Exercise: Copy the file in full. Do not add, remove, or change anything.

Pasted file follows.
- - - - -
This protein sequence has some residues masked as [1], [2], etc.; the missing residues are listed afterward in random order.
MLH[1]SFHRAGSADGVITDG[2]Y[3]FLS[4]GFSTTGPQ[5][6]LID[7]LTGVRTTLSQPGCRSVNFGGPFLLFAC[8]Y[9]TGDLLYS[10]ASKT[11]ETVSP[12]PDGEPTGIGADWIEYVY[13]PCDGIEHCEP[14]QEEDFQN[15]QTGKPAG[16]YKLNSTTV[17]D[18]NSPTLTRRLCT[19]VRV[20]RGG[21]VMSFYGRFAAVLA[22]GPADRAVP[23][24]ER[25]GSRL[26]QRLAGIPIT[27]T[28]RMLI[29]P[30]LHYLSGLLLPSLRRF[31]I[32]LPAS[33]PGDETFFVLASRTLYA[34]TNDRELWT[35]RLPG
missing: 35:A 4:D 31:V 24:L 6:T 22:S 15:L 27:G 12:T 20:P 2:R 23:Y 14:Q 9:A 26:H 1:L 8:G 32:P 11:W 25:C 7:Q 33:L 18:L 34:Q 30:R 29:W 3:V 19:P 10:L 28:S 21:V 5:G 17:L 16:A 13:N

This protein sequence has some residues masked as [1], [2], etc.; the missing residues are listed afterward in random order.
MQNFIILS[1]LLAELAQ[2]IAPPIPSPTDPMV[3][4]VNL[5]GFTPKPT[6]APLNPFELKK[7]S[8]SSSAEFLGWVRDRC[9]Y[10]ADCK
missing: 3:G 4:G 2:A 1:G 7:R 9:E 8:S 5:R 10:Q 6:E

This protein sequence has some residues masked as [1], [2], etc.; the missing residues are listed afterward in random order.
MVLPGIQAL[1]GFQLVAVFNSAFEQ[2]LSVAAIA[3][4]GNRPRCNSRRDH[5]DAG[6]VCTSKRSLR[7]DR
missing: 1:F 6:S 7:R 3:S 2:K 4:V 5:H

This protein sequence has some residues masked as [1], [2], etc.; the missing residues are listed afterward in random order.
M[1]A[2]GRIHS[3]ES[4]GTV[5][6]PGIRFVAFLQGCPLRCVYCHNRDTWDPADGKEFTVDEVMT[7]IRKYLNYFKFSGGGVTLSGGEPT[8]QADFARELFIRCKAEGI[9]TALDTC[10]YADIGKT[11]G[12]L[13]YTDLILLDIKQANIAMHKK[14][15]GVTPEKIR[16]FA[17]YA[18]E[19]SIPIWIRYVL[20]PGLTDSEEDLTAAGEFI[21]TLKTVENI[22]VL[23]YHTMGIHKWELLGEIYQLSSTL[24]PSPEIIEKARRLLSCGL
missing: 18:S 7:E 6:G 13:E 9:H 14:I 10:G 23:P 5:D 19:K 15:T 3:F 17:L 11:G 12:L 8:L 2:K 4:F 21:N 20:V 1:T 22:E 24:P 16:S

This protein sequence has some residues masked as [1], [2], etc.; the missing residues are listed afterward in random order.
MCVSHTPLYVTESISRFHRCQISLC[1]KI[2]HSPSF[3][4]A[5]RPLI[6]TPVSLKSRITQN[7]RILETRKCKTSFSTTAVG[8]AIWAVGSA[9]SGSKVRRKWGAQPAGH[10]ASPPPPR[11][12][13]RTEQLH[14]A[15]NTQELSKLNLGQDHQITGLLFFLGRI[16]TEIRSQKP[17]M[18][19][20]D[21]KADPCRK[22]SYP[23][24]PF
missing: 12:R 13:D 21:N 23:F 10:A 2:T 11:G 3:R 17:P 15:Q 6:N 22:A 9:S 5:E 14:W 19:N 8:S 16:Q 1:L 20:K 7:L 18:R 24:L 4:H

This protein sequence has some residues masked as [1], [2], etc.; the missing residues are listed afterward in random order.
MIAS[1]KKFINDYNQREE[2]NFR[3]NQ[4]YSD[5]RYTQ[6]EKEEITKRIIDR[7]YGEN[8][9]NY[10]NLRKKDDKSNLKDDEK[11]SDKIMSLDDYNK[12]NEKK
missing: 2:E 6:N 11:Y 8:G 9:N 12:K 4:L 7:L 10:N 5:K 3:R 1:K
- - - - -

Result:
This protein sequence has some residues masked as [1], [2], etc.; the missing residues are listed afterward in random order.
MLH[1]SFHRAGSADGVITDG[2]Y[3]FLS[4]GFSTTGPQ[5][6]LID[7]LTGVRTTLSQPGCRSVNFGGPFLLFAC[8]Y[9]TGDLLYS[10]ASKT[11]ETVSP[12]PDGEPTGIGADWIEYVY[13]PCDGIEHCEP[14]QEEDFQN[15]QTGKPAG[16]YKLNSTTV[17]D[18]NSPTLTRRLCT[19]VRV[20]RGG[21]VMSFYGRFAAVLA[22]GPADRAVP[23][24]ER[25]GSRL[26]QRLAGIPIT[27]T[28]RMLI[29]P[30]LHYLSGLLLPSLRRF[31]I[32]LPAS[33]PGDETFFVLASRTLYA[34]TNDRELWT[35]RLPG
missing: 35:A 4:D 31:V 24:L 6:T 22:S 15:L 27:G 12:T 20:P 2:R 23:Y 14:Q 9:A 26:H 1:L 8:G 32:P 11:W 25:C 7:Q 33:L 18:L 34:Q 30:R 29:W 3:V 19:P 10:L 28:S 21:V 5:G 17:L 16:A 13:N

This protein sequence has some residues masked as [1], [2], etc.; the missing residues are listed afterward in random order.
MQNFIILS[1]LLAELAQ[2]IAPPIPSPTDPMV[3][4]VNL[5]GFTPKPT[6]APLNPFELKK[7]S[8]SSSAEFLGWVRDRC[9]Y[10]ADCK
missing: 3:G 4:G 2:A 1:G 7:R 9:E 8:S 5:R 10:Q 6:E

This protein sequence has some residues masked as [1], [2], etc.; the missing residues are listed afterward in random order.
MVLPGIQAL[1]GFQLVAVFNSAFEQ[2]LSVAAIA[3][4]GNRPRCNSRRDH[5]DAG[6]VCTSKRSLR[7]DR
missing: 1:F 6:S 7:R 3:S 2:K 4:V 5:H

This protein sequence has some residues masked as [1], [2], etc.; the missing residues are listed afterward in random order.
M[1]A[2]GRIHS[3]ES[4]GTV[5][6]PGIRFVAFLQGCPLRCVYCHNRDTWDPADGKEFTVDEVMT[7]IRKYLNYFKFSGGGVTLSGGEPT[8]QADFARELFIRCKAEGI[9]TALDTC[10]YADIGKT[11]G[12]L[13]YTDLILLDIKQANIAMHKK[14][15]GVTPEKIR[16]FA[17]YA[18]E[19]SIPIWIRYVL[20]PGLTDSEEDLTAAGEFI[21]TLKTVENI[22]VL[23]YHTMGIHKWELLGEIYQLSSTL[24]PSPEIIEKARRLLSCGL
missing: 18:S 7:E 6:G 13:E 9:H 14:I 10:G 23:P 5:D 19:K 15:T 3:F 17:L 11:G 12:L 8:L 2:K 4:F 21:N 20:V 1:T 22:E 24:P 16:S

This protein sequence has some residues masked as [1], [2], etc.; the missing residues are listed afterward in random order.
MCVSHTPLYVTESISRFHRCQISLC[1]KI[2]HSPSF[3][4]A[5]RPLI[6]TPVSLKSRITQN[7]RILETRKCKTSFSTTAVG[8]AIWAVGSA[9]SGSKVRRKWGAQPAGH[10]ASPPPPR[11][12][13]RTEQLH[14]A[15]NTQELSKLNLGQDHQITGLLFFLGRI[16]TEIRSQKP[17]M[18][19][20]D[21]KADPCRK[22]SYP[23][24]PF
missing: 12:R 13:D 21:N 23:F 10:A 2:T 11:G 3:R 17:P 15:Q 6:N 22:A 9:S 5:E 14:W 19:N 8:S 16:Q 1:L 20:K 7:L 18:R 24:L 4:H

This protein sequence has some residues masked as [1], [2], etc.; the missing residues are listed afterward in random order.
MIAS[1]KKFINDYNQREE[2]NFR[3]NQ[4]YSD[5]RYTQ[6]EKEEITKRIIDR[7]YGEN[8][9]NY[10]NLRKKDDKSNLKDDEK[11]SDKIMSLDDYNK[12]NEKK
missing: 2:E 6:N 11:Y 8:G 9:N 12:K 4:L 7:L 10:N 5:K 3:R 1:K